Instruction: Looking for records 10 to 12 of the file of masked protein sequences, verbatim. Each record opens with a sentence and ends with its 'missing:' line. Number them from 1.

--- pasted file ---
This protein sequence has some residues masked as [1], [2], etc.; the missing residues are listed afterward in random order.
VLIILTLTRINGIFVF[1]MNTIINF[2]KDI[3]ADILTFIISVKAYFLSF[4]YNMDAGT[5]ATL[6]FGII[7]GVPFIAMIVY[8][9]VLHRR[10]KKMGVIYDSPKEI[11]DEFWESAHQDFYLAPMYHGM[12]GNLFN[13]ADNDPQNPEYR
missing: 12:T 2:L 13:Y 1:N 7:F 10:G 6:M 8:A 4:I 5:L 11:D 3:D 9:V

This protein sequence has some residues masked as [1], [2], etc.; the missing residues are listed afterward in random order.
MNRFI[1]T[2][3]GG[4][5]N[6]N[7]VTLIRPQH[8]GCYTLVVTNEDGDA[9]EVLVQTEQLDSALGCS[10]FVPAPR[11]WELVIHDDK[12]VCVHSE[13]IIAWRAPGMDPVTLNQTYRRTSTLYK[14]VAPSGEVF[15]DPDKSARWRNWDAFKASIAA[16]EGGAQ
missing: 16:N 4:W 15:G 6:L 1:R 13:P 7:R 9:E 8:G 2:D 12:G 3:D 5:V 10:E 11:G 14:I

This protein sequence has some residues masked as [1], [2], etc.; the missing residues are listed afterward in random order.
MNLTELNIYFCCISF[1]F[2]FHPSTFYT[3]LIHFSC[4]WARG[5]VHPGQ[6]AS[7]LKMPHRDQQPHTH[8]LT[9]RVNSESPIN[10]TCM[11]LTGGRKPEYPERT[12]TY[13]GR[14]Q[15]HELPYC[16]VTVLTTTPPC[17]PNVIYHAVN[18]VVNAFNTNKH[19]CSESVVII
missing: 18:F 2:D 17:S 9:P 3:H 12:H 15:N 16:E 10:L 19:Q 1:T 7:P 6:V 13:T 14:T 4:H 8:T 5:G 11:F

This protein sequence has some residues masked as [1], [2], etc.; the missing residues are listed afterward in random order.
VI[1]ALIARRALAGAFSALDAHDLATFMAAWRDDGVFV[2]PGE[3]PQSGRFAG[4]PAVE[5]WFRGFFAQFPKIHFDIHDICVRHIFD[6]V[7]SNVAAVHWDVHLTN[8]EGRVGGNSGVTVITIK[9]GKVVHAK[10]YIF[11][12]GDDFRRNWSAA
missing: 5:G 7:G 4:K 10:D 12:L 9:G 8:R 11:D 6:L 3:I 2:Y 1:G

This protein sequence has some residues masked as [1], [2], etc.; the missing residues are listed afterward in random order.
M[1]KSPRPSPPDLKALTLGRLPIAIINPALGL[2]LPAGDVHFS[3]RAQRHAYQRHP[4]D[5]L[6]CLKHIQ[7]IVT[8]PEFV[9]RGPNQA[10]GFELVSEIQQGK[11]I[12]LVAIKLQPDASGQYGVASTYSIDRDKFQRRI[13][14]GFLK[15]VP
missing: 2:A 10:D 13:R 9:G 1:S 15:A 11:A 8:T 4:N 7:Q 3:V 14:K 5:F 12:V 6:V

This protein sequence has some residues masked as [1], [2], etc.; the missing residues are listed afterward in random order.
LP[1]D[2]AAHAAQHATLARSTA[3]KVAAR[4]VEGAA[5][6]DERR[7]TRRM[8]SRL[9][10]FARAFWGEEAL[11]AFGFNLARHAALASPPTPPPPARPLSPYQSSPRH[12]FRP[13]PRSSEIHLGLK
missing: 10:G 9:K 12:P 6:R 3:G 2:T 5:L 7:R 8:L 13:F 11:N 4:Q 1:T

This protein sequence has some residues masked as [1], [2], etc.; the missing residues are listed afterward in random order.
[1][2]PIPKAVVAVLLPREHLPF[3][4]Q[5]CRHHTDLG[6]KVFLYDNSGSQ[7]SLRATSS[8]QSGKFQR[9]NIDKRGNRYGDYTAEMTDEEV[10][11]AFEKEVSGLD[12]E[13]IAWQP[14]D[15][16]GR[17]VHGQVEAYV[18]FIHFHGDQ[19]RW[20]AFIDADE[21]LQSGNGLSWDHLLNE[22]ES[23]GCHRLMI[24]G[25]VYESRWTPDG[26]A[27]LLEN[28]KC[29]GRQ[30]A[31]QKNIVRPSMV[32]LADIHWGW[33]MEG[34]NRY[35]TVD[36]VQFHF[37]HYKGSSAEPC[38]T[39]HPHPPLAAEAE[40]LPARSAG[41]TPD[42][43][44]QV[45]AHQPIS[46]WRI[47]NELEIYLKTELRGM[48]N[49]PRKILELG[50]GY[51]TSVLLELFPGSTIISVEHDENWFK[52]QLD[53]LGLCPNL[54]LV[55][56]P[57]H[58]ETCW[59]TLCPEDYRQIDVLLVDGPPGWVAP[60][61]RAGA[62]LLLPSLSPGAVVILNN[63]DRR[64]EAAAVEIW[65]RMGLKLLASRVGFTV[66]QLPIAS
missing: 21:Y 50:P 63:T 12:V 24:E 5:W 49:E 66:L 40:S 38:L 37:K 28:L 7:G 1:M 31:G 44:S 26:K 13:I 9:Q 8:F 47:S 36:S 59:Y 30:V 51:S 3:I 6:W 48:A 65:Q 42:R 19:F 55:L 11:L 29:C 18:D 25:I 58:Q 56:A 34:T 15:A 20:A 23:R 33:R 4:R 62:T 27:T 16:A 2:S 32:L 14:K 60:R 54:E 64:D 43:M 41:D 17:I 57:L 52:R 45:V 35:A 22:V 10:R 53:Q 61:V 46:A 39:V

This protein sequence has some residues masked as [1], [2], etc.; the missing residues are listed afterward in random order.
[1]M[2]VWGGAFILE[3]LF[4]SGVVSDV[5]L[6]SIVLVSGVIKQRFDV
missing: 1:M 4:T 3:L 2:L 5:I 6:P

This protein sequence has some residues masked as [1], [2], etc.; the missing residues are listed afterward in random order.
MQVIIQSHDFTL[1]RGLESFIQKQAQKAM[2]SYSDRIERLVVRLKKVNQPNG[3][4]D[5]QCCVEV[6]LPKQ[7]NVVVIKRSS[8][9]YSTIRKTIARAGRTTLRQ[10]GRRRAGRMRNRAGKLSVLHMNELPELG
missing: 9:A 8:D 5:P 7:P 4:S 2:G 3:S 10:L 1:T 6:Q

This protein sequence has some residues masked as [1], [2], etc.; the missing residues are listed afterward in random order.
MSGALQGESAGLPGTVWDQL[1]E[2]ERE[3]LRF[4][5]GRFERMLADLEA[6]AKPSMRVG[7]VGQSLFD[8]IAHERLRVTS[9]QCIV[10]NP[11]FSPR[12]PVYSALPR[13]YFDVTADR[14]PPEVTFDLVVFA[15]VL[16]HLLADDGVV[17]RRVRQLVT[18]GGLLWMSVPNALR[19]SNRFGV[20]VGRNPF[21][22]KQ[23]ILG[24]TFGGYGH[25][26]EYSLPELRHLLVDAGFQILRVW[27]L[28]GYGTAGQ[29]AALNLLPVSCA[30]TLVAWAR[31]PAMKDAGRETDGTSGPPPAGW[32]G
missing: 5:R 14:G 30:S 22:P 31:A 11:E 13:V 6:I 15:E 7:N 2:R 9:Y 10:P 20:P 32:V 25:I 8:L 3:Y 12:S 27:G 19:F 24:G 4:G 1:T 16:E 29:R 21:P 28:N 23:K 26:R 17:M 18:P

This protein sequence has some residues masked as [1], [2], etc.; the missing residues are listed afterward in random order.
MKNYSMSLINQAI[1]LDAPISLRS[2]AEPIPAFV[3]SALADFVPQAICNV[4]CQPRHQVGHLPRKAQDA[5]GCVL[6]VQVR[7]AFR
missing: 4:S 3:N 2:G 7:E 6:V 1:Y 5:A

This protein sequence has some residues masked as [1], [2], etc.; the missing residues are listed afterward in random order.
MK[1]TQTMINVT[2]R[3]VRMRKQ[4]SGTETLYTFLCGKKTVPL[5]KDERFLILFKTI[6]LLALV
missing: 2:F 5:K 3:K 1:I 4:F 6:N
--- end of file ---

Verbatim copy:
This protein sequence has some residues masked as [1], [2], etc.; the missing residues are listed afterward in random order.
MSGALQGESAGLPGTVWDQL[1]E[2]ERE[3]LRF[4][5]GRFERMLADLEA[6]AKPSMRVG[7]VGQSLFD[8]IAHERLRVTS[9]QCIV[10]NP[11]FSPR[12]PVYSALPR[13]YFDVTADR[14]PPEVTFDLVVFA[15]VL[16]HLLADDGVV[17]RRVRQLVT[18]GGLLWMSVPNALR[19]SNRFGV[20]VGRNPF[21][22]KQ[23]ILG[24]TFGGYGH[25][26]EYSLPELRHLLVDAGFQILRVW[27]L[28]GYGTAGQ[29]AALNLLPVSCA[30]TLVAWAR[31]PAMKDAGRETDGTSGPPPAGW[32]G
missing: 5:R 14:G 30:S 22:P 31:A 11:E 13:V 6:I 15:E 7:N 2:R 9:Y 10:P 20:P 32:V 25:I 8:L 3:Y 12:S 27:G 19:F 24:G 4:G 1:T 16:E 29:R 21:P 28:N 23:K 26:R 17:M 18:P

This protein sequence has some residues masked as [1], [2], etc.; the missing residues are listed afterward in random order.
MKNYSMSLINQAI[1]LDAPISLRS[2]AEPIPAFV[3]SALADFVPQAICNV[4]CQPRHQVGHLPRKAQDA[5]GCVL[6]VQVR[7]AFR
missing: 4:S 3:N 2:G 7:E 6:V 1:Y 5:A

This protein sequence has some residues masked as [1], [2], etc.; the missing residues are listed afterward in random order.
MK[1]TQTMINVT[2]R[3]VRMRKQ[4]SGTETLYTFLCGKKTVPL[5]KDERFLILFKTI[6]LLALV
missing: 2:F 5:K 3:K 1:I 4:F 6:N